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[solved] nvidia-drivers build failure, "permission denied"
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LemurFromTheId
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PostPosted: Sun Sep 29, 2019 3:04 am    Post subject: nvidia-drivers build failure, "permission denied" Reply with quote

I'm getting a strange build failure when trying to emerge nvidia-drivers-435.21, and I've no idea what's happening.

Background: I successfully built a kernel (gentoo-sources-4.19.72) and nvidia-drivers just a couple of days ago; there have been no version upgrades since then. Now I wanted to add user namespaces to the kernel (CONFIG_USER_NS). So, I did:
Code:
make clean
make menuconfig
make
make modules_install
make install

And then:
Code:
emerge @module_rebuild

...which led to failure:
Code:
[ebuild   R   ] x11-drivers/nvidia-drivers-435.21  USE="X acpi driver kms multilib tools -compat -gtk3 (-libglvnd) -static-libs -uvm -wayland" ABI_X86="(64) -32 (-x32)"

Code:
In file included from <command-line>:
././include/linux/kconfig.h:5:10: fatal error: ./include/generated/autoconf.h: Permission denied
 #include <generated/autoconf.h>
          ^~~~~~~~~~~~~~~~~~~~~~
compilation terminated.


I tried downgrading to nvidia-drivers-430.50, but the result was the same. Where's this "Permission denied" coming from? Is there something wrong with how Portage is sandboxing stuff, or...? Any idea what's going on in here?

emerge --info: https://controlc.com/45c8773f
build.log: https://controlc.com/b6d70bd3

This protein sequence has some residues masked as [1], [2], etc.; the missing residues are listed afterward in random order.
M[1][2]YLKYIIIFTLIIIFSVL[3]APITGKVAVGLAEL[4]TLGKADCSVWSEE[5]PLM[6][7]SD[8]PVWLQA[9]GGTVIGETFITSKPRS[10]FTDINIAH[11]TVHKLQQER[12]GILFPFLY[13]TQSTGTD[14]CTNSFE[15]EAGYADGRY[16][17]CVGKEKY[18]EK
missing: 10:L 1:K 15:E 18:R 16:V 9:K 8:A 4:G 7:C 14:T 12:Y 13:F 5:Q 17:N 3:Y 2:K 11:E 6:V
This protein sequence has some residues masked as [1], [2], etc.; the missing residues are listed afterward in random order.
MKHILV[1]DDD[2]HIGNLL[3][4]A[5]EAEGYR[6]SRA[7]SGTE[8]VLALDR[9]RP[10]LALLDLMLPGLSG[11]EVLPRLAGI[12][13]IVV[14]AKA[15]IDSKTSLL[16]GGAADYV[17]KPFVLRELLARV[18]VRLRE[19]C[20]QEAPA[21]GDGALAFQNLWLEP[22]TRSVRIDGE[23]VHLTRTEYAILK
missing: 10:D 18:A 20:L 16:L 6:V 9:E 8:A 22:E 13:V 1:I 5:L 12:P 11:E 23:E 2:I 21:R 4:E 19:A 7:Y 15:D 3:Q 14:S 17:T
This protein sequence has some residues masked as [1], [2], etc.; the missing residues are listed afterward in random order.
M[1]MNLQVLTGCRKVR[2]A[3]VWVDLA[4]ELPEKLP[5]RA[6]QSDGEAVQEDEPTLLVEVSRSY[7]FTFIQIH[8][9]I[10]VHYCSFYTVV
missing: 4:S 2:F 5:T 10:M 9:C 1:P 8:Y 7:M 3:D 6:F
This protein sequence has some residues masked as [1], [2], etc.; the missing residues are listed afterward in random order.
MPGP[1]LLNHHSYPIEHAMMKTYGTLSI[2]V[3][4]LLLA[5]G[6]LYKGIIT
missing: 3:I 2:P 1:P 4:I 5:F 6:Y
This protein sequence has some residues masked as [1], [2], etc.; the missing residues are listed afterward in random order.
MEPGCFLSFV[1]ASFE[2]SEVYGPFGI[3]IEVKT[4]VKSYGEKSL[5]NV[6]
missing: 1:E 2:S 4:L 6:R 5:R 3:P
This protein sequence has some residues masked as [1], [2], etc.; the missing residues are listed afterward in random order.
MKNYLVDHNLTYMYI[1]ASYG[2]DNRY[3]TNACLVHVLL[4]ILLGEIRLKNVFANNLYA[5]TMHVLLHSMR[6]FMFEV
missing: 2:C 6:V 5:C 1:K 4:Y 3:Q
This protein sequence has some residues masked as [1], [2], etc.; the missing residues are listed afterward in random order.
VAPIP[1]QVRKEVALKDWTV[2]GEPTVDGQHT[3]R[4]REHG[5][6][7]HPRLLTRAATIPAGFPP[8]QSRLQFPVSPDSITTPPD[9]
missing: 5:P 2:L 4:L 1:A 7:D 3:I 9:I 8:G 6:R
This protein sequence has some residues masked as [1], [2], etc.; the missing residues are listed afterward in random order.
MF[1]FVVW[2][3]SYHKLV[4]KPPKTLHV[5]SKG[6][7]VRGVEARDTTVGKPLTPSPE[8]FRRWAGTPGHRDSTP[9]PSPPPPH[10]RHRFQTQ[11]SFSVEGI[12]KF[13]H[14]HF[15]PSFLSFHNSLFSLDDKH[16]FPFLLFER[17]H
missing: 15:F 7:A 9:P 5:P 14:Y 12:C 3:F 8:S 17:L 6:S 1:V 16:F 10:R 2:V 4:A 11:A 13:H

Last edited by LemurFromTheId on Sun Sep 29, 2019 3:06 pm; edited 1 time in total
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NeddySeagoon
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PostPosted: Sun Sep 29, 2019 9:48 am    Post subject: Reply with quote

trae,

nvidia-drivers builds against the kernel sources pointed to by /usr/src/linux is that pointing to the kernel you think it is?

The FEATURES section in
Code:
man make.conf
may be worth a read too.
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LemurFromTheId
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PostPosted: Sun Sep 29, 2019 12:55 pm    Post subject: Reply with quote

NeddySeagoon wrote:
trae,

nvidia-drivers builds against the kernel sources pointed to by /usr/src/linux is that pointing to the kernel you think it is?

The FEATURES section in
Code:
man make.conf
may be worth a read too.


Thanks for the reply!

I only have one set of kernel sources, so that should not be an issue. I already built a kernel and nvidia-drivers from the exact versions I have available right now a few days ago. The nvidia module I have seems to work just fine, but I can't rebuild it, which is what emerge @module-rebuild would like to do.

Code:
~ ls -l /usr/src   
total 4.0K
lrwxrwxrwx  1 root root   20 Sep 25 06:36 linux -> linux-4.19.72-gentoo/
drwxr-xr-x 27 root root 4.0K Sep 29 12:22 linux-4.19.72-gentoo/


Thanks for the tip about FEATURES, but i'm not really seeing anything thank would be useful - but then again, I only understand about half of what I'm seeing. Is there something specific I should be looking at?

As a side note, I just did a full emerge --emptytree --keep-going @world overnight. Everything else compiled just fine, but even after a reboot nvidia-drivers fail to do so.
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NeddySeagoon
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PostPosted: Sun Sep 29, 2019 1:04 pm    Post subject: Reply with quote

trae,

When you launch portage as root, it tries to do as little as possible as root and drops to using the portage user wherever possible.